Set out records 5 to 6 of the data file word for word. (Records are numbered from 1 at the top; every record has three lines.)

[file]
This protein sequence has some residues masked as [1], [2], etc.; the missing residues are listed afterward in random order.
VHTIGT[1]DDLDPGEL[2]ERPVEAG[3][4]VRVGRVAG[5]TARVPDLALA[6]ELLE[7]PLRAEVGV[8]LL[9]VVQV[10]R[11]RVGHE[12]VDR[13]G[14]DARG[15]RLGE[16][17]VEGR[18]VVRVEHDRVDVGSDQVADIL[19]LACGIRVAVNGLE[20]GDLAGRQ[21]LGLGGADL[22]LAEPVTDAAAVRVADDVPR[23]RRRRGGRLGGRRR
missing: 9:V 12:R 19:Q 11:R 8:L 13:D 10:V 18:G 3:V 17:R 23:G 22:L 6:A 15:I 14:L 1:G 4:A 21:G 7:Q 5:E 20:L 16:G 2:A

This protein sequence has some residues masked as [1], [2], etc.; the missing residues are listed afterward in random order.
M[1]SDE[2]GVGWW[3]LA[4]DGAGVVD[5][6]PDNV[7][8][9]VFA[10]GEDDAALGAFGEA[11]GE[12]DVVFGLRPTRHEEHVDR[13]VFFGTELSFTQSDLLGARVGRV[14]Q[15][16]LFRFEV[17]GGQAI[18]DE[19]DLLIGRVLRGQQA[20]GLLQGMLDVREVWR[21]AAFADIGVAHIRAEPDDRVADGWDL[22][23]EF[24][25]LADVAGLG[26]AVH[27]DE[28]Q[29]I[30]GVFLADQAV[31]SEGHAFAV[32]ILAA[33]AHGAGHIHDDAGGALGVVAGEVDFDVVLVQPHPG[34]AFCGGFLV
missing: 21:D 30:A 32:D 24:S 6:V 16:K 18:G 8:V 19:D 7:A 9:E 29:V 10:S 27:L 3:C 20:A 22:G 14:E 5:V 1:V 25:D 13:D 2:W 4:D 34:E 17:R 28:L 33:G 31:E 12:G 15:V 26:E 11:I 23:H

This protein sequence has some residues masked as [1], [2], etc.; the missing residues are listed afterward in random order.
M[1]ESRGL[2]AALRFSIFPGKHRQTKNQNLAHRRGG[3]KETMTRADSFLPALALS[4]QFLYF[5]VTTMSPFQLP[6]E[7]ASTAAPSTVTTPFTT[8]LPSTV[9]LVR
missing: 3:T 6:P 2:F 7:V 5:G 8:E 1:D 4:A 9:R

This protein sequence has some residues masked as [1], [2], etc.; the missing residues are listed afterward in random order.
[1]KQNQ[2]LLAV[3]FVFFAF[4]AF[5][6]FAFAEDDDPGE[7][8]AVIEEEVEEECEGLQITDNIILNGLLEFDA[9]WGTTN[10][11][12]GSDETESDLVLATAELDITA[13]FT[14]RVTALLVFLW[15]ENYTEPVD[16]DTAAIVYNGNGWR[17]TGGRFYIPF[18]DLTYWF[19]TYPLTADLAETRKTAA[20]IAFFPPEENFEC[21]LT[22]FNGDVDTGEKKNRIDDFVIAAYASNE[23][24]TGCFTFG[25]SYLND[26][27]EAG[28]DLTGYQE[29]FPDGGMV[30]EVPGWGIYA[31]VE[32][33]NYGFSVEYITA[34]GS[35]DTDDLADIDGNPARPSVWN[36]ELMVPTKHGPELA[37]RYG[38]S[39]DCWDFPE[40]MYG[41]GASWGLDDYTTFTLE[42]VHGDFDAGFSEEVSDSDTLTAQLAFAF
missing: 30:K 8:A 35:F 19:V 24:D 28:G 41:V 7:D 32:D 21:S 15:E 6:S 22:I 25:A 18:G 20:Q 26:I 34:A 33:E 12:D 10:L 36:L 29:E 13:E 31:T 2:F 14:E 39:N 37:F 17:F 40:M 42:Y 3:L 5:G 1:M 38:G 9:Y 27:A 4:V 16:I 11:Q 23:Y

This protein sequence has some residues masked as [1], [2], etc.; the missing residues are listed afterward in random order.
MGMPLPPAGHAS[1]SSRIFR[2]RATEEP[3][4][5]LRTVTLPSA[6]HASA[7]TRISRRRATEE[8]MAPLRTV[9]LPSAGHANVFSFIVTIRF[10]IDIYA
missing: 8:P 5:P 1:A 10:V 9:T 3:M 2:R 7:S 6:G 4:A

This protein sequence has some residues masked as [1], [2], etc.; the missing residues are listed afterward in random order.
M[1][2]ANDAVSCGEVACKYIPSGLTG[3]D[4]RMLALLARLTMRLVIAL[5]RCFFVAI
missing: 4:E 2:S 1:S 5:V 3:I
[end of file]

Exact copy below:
This protein sequence has some residues masked as [1], [2], etc.; the missing residues are listed afterward in random order.
MGMPLPPAGHAS[1]SSRIFR[2]RATEEP[3][4][5]LRTVTLPSA[6]HASA[7]TRISRRRATEE[8]MAPLRTV[9]LPSAGHANVFSFIVTIRF[10]IDIYA
missing: 8:P 5:P 1:A 10:V 9:T 3:M 2:R 7:S 6:G 4:A

This protein sequence has some residues masked as [1], [2], etc.; the missing residues are listed afterward in random order.
M[1][2]ANDAVSCGEVACKYIPSGLTG[3]D[4]RMLALLARLTMRLVIAL[5]RCFFVAI
missing: 4:E 2:S 1:S 5:V 3:I